The tennis world is currently facing a monumental challenge after tennis superstar Maria Sharapova tested positive for Meldonium during a routine drug test, tagged as “the biggest operation ever mounted in tennis” by this news article. The drug has long been included in the list of prohibited drugs, but Sharapova said she did not know about it. In fact, she has been using it for 10 years for therapeutic purposes.
Meldonium, a drug common to sports world is intended to enhance the flow of blood. It is medically administered to treat ischemia or the lack of blood flow. The drug was included in the list of prohibited substances because according to World Anti-Doping Agency (WADA), there was evidence that athletes take it to enhance performance.
As a response to the massive drug debacle facing practically all sporting leagues, the International Tennis Federation (ITF) ordered the Biological Passport to take effect at the elite level of the sport by September last year. In line with the goal of developing the sport’s biological passport program, anyone who played a singles match at the Australian Open in Melbourne was required to undergo a blood test. More extensive random tests took place during one of the events, and it was through the urine testing where Sharapova hit a snag. Her case is to be heard by the end of the month.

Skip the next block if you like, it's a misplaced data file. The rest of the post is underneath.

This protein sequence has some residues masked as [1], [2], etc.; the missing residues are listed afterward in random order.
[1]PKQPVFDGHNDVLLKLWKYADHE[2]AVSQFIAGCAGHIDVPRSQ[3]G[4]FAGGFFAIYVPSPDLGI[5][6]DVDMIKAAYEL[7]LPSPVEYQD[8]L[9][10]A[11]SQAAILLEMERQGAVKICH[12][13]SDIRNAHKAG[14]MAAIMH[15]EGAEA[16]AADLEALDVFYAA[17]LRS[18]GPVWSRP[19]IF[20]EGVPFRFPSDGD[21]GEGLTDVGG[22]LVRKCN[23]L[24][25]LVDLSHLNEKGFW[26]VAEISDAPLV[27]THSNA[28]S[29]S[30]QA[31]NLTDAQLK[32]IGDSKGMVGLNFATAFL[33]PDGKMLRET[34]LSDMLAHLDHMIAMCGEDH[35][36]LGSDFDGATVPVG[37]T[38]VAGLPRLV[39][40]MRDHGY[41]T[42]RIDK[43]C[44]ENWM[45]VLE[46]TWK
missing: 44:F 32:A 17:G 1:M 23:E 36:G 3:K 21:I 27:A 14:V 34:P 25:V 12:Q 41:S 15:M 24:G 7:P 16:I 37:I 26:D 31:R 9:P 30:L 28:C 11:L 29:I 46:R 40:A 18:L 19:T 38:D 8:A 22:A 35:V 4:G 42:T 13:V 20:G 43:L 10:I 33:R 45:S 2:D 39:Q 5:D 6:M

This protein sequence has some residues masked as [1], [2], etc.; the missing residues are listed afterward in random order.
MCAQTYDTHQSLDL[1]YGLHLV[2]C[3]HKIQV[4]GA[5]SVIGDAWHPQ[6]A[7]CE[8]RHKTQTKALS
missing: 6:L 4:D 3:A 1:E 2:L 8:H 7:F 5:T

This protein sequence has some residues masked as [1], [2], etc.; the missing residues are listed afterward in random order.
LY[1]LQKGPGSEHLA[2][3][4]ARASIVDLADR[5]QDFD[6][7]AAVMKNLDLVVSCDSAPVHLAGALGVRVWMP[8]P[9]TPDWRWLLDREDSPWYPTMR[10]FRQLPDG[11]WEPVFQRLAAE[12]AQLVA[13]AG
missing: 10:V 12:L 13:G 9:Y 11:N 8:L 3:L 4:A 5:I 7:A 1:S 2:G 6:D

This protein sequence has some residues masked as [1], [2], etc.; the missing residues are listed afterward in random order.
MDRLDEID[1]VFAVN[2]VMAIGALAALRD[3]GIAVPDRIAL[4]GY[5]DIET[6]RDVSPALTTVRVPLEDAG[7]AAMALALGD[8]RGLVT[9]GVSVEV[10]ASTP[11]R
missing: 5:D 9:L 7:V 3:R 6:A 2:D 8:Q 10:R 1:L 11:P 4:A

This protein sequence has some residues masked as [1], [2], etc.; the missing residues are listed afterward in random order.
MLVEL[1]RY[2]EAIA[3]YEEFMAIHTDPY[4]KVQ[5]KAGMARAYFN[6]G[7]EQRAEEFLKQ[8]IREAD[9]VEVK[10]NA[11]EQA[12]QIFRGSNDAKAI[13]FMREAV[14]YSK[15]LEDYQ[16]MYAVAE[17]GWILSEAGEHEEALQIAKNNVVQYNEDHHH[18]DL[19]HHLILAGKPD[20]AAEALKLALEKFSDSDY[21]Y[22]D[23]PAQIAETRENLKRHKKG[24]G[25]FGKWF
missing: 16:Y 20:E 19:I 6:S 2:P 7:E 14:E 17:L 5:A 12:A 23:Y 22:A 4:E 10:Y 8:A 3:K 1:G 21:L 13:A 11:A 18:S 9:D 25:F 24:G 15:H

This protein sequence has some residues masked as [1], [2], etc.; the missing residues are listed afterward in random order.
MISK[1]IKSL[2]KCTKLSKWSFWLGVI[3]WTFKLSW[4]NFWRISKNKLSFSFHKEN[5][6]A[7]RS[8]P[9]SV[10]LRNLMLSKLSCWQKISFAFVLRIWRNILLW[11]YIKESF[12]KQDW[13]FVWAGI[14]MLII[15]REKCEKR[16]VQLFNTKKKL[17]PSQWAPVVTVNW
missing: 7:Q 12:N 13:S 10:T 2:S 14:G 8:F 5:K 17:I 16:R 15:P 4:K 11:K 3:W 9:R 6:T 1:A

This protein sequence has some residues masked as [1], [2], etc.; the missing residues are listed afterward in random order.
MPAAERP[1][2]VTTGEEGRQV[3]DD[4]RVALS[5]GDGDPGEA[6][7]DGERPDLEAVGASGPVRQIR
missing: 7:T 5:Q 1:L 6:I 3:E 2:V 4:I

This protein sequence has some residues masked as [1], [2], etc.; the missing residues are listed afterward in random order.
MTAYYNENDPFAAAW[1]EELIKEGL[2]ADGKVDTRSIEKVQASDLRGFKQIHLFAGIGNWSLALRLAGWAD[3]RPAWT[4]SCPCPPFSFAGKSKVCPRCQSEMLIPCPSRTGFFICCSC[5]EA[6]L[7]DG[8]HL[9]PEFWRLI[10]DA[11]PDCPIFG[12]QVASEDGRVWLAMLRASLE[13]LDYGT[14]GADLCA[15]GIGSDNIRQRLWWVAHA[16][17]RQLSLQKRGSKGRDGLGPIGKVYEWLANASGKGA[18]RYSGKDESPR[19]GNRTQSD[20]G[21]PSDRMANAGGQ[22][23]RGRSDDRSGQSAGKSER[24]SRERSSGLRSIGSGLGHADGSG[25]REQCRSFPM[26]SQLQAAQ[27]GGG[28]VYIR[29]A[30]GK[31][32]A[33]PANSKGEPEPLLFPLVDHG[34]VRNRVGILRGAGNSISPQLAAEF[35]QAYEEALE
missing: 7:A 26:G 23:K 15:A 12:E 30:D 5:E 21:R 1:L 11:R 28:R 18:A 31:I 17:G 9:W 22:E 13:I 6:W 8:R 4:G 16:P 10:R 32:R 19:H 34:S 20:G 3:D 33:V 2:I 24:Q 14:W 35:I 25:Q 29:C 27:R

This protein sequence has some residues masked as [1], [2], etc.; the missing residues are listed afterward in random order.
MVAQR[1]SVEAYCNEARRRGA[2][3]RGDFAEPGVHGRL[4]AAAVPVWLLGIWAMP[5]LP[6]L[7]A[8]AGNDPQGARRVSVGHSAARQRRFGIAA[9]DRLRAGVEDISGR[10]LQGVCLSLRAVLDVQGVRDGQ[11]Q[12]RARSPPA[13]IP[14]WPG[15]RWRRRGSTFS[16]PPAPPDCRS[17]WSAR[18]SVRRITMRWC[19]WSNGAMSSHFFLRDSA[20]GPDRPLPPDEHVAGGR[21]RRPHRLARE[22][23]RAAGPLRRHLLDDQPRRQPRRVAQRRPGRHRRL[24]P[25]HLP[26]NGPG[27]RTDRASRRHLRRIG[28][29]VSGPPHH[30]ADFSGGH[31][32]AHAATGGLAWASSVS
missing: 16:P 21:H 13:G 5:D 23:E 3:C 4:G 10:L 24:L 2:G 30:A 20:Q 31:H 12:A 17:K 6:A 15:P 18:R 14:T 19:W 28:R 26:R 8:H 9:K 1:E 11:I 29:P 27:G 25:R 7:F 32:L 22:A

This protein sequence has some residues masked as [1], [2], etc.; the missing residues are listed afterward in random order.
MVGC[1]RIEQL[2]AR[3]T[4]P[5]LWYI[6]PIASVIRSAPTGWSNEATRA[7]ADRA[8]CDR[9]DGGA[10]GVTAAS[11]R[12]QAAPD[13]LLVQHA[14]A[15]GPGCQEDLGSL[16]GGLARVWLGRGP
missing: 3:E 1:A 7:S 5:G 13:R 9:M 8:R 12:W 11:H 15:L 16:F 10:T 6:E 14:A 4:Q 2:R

The elevation in stringency of drug screening procedures has shook the tennis industry, and this may just be the start of potentially catching other tennis players who are taking performance-enhancing drugs – knowingly or not.